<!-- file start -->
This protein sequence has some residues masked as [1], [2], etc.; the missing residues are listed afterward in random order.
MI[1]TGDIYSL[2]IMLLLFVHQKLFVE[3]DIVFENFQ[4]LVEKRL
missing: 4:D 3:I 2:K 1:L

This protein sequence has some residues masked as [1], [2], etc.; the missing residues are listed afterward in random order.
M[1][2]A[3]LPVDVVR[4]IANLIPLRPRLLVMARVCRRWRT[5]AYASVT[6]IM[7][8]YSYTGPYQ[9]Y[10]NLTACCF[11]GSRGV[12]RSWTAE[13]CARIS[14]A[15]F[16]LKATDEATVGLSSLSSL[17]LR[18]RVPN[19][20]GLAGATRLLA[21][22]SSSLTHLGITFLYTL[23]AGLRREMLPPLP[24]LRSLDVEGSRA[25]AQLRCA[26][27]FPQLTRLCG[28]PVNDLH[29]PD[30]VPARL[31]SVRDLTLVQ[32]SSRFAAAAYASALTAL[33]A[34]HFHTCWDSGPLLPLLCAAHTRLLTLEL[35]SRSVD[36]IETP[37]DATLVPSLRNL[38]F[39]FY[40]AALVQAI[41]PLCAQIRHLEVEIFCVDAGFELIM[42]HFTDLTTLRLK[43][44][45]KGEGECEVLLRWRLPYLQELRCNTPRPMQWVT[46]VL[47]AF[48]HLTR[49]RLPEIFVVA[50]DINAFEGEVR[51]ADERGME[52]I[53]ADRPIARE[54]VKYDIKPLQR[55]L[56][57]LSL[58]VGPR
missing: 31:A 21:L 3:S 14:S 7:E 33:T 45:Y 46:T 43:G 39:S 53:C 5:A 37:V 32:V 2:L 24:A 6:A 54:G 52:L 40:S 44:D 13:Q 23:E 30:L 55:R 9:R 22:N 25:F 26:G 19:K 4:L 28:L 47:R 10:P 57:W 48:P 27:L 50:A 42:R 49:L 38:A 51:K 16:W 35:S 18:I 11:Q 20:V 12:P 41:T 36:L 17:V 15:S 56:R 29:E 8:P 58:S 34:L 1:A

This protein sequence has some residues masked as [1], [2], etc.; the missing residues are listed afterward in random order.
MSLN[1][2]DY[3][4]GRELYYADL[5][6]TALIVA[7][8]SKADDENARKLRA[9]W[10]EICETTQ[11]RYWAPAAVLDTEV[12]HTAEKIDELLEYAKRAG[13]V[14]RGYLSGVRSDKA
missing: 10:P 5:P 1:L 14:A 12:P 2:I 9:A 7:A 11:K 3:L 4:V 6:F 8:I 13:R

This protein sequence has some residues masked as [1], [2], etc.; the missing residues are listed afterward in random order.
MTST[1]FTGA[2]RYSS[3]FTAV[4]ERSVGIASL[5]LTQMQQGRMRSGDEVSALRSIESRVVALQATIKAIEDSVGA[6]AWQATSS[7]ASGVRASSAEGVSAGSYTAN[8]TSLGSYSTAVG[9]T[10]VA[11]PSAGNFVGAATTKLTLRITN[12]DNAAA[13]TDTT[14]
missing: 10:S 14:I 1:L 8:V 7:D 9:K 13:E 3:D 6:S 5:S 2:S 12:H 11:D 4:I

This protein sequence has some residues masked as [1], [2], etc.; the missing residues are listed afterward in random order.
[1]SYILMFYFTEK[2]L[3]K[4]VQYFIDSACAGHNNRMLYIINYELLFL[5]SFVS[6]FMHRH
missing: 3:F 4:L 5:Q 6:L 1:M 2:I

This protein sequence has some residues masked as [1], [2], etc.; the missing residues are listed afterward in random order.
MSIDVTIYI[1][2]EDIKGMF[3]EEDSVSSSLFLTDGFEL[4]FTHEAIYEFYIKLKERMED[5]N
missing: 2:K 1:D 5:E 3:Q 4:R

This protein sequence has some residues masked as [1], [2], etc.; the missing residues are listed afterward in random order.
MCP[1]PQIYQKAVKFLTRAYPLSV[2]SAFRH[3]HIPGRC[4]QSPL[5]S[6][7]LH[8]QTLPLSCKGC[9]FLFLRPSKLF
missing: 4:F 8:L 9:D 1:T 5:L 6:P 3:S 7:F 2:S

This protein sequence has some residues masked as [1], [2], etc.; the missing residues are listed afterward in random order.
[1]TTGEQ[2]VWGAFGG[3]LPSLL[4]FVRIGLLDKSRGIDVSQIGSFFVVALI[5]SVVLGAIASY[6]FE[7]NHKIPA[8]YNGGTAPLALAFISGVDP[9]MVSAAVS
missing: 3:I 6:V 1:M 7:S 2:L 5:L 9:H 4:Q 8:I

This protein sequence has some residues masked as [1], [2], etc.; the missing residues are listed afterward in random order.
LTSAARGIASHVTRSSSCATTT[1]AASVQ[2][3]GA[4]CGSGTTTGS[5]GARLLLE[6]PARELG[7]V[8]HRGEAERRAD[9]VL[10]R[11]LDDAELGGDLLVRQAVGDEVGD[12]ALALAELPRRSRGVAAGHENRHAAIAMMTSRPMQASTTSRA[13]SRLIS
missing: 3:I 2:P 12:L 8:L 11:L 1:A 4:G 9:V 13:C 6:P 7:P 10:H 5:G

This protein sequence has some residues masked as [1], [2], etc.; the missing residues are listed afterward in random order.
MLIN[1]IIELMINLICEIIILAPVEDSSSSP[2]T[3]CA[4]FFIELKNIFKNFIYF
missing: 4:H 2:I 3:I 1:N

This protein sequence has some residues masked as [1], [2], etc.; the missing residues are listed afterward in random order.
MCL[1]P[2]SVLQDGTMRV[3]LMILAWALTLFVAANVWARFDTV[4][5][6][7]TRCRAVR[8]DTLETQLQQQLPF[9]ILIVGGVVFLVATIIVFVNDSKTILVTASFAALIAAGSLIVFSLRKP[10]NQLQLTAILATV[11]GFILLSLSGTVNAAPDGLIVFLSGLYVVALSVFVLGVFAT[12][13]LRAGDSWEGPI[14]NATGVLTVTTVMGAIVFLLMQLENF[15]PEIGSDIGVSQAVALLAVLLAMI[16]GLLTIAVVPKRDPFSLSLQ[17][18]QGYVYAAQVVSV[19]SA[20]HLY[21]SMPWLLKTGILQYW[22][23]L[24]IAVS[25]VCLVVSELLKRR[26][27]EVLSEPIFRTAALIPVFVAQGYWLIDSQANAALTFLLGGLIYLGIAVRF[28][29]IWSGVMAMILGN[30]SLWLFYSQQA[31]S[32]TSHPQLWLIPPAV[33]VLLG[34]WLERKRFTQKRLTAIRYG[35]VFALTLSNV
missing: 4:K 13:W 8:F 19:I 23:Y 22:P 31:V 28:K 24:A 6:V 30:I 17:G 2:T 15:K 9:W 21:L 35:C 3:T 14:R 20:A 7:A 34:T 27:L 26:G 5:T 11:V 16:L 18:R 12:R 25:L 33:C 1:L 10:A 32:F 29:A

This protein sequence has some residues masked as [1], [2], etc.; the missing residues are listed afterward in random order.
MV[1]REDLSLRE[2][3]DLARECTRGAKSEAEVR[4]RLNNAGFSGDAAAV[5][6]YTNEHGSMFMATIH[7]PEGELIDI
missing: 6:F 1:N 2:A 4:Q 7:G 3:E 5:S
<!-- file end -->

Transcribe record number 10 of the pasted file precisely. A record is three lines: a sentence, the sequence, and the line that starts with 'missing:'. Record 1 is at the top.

This protein sequence has some residues masked as [1], [2], etc.; the missing residues are listed afterward in random order.
MLIN[1]IIELMINLICEIIILAPVEDSSSSP[2]T[3]CA[4]FFIELKNIFKNFIYF
missing: 4:H 2:I 3:I 1:N